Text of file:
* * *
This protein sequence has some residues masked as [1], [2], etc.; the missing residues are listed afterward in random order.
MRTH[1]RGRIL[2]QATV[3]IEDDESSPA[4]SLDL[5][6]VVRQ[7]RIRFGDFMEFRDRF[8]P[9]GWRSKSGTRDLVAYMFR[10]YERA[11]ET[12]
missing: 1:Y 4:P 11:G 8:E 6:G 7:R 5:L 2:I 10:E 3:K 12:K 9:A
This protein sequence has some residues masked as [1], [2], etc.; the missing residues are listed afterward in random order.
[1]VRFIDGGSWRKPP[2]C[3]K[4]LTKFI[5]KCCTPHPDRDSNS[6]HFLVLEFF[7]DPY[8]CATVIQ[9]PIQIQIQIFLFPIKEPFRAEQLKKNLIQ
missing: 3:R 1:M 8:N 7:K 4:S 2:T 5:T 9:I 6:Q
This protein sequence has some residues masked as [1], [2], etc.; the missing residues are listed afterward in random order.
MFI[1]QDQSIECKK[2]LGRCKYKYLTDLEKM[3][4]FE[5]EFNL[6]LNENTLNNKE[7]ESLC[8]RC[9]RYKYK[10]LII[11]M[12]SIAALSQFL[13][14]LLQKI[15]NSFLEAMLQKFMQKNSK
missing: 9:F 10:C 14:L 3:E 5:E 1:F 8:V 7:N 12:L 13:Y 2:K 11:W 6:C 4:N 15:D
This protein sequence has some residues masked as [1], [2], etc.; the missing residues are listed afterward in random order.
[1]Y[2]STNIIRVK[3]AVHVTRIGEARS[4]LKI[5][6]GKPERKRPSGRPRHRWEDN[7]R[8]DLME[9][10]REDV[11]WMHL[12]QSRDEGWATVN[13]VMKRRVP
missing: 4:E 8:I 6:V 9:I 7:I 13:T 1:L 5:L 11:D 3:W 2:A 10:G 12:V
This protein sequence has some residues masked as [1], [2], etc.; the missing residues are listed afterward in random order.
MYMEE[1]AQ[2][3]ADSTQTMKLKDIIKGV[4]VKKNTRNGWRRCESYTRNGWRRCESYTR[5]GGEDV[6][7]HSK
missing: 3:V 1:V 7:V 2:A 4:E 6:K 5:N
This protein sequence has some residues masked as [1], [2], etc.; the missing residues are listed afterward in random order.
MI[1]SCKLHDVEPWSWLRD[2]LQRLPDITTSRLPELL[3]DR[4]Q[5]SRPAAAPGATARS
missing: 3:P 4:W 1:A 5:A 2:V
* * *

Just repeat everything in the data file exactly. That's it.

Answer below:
This protein sequence has some residues masked as [1], [2], etc.; the missing residues are listed afterward in random order.
MRTH[1]RGRIL[2]QATV[3]IEDDESSPA[4]SLDL[5][6]VVRQ[7]RIRFGDFMEFRDRF[8]P[9]GWRSKSGTRDLVAYMFR[10]YERA[11]ET[12]
missing: 1:Y 4:P 11:G 8:E 6:G 7:R 5:L 2:I 10:E 3:K 12:K 9:A
This protein sequence has some residues masked as [1], [2], etc.; the missing residues are listed afterward in random order.
[1]VRFIDGGSWRKPP[2]C[3]K[4]LTKFI[5]KCCTPHPDRDSNS[6]HFLVLEFF[7]DPY[8]CATVIQ[9]PIQIQIQIFLFPIKEPFRAEQLKKNLIQ
missing: 3:R 1:M 8:N 7:K 4:S 2:T 5:T 9:I 6:Q
This protein sequence has some residues masked as [1], [2], etc.; the missing residues are listed afterward in random order.
MFI[1]QDQSIECKK[2]LGRCKYKYLTDLEKM[3][4]FE[5]EFNL[6]LNENTLNNKE[7]ESLC[8]RC[9]RYKYK[10]LII[11]M[12]SIAALSQFL[13][14]LLQKI[15]NSFLEAMLQKFMQKNSK
missing: 9:F 10:C 14:L 3:E 5:E 1:F 8:V 7:N 12:L 13:Y 2:K 11:W 6:C 4:N 15:D
This protein sequence has some residues masked as [1], [2], etc.; the missing residues are listed afterward in random order.
[1]Y[2]STNIIRVK[3]AVHVTRIGEARS[4]LKI[5][6]GKPERKRPSGRPRHRWEDN[7]R[8]DLME[9][10]REDV[11]WMHL[12]QSRDEGWATVN[13]VMKRRVP
missing: 4:E 8:I 6:V 9:I 7:I 13:T 1:L 5:L 11:D 3:W 2:A 10:G 12:V
This protein sequence has some residues masked as [1], [2], etc.; the missing residues are listed afterward in random order.
MYMEE[1]AQ[2][3]ADSTQTMKLKDIIKGV[4]VKKNTRNGWRRCESYTRNGWRRCESYTR[5]GGEDV[6][7]HSK
missing: 3:V 1:V 7:V 2:A 4:E 6:K 5:N
This protein sequence has some residues masked as [1], [2], etc.; the missing residues are listed afterward in random order.
MI[1]SCKLHDVEPWSWLRD[2]LQRLPDITTSRLPELL[3]DR[4]Q[5]SRPAAAPGATARS
missing: 3:P 4:W 1:A 5:A 2:V